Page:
A revamp of Steve Ridinger's (Danelectro owner) FOXX Tone Machine from the 1970s, but with some major tweaks; The Danelectro 3699 Fuzz is one heck of a pedal. Featuring a significantly more pronounced octave (which is now footswitchable) and warmer overall tone than it's inspiration, Nick Jennison plugs in and basks in its velvety vintage tone in this review.
If you're a regular around these parts (and if you're new - welcome!) you'll know my deep and abiding love of fuzz. Aside from being the oldest and simplest effect guitar players have at our disposal, it's also one of the coolest for so many reasons. Metalheads and shredders may turn their noses up at the loose and uncouth nature of most fuzz pedals (I know I did in my youth!), but once you get a taste for it, it's hard to go back.
Danelectro turned my head last year with their exceptional Shin-Ei Super Fuzz inspired Eisenhower, a balanced and rich sounding take on an octave fuzz in a cool looking aged maroon enclosure. Their new 3699 follows in the Eisenhower's footsteps with a modern take on another octave fuzz classic - the FOXX Tone Machine. Arguably the most literally fuzzy of all fuzzes in it's a carpet-covered enclosure (hey, it was the '70s!), this legendary pedal found favour with artists as diverse as Parliament, ZZ Top and Peter Frampton. It was also Danelectro owner Steve Ridinger that was responsible for its creation, so it's only fitting that Danelectro bring it back for 2020 - with a few modern tweaks.
Sporting the same "relic'd" enclosure as the other pedals in the range, finished in a fetching shade of… Orange? Pink?… and bearing the last digits of the original FOXX telephone number (3699 spells "FOXX" on an old school analogue keypad), the 3699 is rugged and road-worthy. You won't have to worry about it getting beaten up, because it already looks like it's been around the block!
The controls are simple enough, with the same fuzz volume and tone controls as the original, along with two very important modern tweaks - a footswitch for the re-voiced "octave" circuit and a toggle switch to select "stock" or "mid boost" voicings. The 3699's overall voice is significantly warmer and fuller than the original Tone Machine, but it still retains the killer "furry" texture and tone thanks to the carefully selected NOS transistors.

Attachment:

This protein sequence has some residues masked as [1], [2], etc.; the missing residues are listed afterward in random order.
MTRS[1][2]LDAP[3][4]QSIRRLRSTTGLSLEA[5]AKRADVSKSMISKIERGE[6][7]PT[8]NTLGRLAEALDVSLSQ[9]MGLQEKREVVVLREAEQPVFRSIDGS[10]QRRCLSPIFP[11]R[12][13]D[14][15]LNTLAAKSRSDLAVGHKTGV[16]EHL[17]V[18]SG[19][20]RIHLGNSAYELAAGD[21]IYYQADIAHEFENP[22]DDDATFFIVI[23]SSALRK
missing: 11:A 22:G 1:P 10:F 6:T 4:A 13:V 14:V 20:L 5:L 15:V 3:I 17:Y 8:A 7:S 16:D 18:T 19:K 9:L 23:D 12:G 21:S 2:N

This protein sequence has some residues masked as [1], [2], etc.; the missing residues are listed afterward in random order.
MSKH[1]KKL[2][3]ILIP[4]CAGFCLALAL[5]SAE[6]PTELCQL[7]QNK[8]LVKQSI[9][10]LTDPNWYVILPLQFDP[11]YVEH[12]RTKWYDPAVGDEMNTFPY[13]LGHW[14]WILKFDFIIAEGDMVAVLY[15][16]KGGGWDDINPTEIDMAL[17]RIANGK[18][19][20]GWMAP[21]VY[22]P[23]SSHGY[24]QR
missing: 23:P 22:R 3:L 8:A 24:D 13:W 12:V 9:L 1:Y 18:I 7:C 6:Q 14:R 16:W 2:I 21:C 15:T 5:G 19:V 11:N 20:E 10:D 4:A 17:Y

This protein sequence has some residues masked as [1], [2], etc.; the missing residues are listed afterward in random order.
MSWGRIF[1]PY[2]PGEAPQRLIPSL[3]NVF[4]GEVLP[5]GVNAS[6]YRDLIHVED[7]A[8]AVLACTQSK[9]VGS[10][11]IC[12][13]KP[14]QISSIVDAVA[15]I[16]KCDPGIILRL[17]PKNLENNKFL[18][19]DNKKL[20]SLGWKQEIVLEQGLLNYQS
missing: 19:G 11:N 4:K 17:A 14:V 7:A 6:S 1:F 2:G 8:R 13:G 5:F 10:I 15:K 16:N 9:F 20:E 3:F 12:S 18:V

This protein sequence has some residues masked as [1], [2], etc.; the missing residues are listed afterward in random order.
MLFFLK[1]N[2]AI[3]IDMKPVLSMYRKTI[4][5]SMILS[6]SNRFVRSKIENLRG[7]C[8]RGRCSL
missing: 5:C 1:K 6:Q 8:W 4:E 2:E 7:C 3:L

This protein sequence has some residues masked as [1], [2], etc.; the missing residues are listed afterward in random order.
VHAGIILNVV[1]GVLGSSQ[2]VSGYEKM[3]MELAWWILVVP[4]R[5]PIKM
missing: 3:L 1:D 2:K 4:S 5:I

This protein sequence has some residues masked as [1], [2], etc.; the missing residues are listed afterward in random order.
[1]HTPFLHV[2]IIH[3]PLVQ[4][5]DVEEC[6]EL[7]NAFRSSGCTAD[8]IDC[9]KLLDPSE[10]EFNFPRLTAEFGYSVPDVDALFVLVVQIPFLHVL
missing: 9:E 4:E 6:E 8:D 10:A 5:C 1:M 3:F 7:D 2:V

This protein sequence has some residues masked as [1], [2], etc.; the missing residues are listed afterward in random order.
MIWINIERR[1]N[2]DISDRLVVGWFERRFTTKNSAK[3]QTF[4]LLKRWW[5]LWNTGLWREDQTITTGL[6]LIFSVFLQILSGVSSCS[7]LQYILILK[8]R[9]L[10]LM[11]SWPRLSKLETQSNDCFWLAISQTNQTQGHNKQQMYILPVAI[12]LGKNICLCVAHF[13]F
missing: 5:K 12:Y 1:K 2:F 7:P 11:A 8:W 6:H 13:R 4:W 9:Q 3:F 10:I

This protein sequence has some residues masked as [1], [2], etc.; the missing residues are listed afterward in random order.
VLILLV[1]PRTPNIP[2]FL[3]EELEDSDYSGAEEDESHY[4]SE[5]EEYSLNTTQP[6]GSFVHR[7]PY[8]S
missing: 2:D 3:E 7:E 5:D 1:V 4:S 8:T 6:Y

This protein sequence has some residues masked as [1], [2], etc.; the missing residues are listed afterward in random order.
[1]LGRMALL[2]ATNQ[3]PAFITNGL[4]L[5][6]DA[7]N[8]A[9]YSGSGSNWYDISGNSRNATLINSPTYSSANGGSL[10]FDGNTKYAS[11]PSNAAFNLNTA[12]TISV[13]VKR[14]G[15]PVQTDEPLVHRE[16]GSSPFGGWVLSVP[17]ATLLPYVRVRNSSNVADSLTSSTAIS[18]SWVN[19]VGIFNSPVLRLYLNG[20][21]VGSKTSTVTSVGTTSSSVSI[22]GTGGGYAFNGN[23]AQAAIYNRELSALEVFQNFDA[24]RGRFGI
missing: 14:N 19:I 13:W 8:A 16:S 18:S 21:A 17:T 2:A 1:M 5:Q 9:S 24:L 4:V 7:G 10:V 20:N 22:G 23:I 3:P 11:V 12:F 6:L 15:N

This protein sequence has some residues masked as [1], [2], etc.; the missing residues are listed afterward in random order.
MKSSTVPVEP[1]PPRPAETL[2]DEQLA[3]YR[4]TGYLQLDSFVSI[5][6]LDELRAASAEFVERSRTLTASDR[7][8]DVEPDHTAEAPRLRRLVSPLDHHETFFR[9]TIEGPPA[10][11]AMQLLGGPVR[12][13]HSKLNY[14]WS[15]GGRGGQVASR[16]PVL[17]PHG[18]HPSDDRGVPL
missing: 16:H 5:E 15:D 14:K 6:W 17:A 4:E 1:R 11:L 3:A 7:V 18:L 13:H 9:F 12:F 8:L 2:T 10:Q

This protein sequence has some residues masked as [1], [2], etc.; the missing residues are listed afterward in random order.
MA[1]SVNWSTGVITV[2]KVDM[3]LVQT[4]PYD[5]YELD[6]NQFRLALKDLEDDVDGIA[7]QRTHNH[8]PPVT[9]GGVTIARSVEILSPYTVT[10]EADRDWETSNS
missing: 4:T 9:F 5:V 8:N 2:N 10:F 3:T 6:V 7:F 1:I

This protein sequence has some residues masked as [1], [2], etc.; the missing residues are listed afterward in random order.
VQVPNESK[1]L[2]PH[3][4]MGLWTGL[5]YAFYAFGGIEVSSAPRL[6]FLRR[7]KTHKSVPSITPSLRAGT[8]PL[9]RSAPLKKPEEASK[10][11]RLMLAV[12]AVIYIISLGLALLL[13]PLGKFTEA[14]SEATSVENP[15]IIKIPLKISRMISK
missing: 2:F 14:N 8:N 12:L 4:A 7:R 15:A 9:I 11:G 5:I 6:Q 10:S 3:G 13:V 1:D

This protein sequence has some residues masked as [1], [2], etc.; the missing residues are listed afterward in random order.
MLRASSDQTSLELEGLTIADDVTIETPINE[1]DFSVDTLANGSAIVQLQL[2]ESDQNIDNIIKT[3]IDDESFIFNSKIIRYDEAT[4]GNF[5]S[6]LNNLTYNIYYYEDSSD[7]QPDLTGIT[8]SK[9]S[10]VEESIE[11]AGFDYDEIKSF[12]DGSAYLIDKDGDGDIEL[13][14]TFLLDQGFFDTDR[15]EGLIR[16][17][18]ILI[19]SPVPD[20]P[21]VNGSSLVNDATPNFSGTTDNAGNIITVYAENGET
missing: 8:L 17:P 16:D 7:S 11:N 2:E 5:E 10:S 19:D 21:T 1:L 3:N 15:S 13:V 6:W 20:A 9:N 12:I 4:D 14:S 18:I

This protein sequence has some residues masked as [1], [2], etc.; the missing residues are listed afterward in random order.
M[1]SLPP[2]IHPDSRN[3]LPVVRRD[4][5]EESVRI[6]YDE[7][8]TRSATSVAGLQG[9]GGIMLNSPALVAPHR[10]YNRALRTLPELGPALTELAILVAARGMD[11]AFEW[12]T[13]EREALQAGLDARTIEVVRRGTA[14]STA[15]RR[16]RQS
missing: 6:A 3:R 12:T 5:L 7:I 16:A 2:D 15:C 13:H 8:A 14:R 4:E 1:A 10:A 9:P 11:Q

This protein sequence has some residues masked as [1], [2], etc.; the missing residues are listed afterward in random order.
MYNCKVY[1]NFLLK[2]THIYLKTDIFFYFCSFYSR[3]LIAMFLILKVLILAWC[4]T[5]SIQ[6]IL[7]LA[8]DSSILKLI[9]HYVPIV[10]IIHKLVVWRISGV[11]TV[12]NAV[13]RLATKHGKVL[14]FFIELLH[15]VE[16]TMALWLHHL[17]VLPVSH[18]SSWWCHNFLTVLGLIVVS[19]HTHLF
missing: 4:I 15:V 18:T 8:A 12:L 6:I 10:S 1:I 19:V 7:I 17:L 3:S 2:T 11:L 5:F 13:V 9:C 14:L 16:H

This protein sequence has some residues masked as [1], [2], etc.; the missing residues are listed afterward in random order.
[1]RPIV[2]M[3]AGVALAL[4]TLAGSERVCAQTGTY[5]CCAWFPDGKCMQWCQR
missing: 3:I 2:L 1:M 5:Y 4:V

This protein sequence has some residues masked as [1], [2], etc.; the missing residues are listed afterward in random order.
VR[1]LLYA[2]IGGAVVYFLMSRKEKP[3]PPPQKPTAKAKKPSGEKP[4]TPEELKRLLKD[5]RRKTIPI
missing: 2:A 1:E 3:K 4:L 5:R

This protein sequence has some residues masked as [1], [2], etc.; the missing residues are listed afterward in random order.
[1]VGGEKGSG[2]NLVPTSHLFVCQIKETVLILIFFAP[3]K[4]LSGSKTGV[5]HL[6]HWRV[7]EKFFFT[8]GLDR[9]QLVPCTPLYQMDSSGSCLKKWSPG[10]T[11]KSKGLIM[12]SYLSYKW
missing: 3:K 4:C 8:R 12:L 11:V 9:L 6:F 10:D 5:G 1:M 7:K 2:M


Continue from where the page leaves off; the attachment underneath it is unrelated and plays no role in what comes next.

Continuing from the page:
The "stock" voicing is slightly scooped sounding and pretty raspy, but with the right amp, it can sound superb. Played through a warmer clean tone like an AC30's "normal" channel or the low treble input of a Plexi it's superb, but into a high headroom clean with an aggressive bright cap and a midrange scoop it'll take your face off. Luckily the "mid boost" voice sounds lush and full through these kinds of amplifiers, with enough vocal mid presence to really help you stand out in a mix.
The octave circuit has also been re-voiced to be more pronounced, with a searing high octave that sounds outrageously good for both psychedelic solos and thick chordal dirges. The fact that it's footswitchable is also a blessing, meaning you can kick it in when you want some screaming octave fuzz while still enjoying the meaty and rich tone of the "non-octave" setting.
Finally, there are a handful of functional updates that we take for granted in modern pedals: it's true bypass, and you can run it from a standard 9v power supply - two things you can't say about the originals. The 3699 is still a little sensitive to placement, and tends to be a little brighter and raspier when placed after a buffer, but unlike the original, it's still perfectly usable in this configuration.
The 3699 is a fantastic sounding recreation of an all-time classic. It sports a number of clever updates that improve just about everything about the pedal without sacrificing the tone of the original. If you're a fuzz fan, you need one of these in your collection!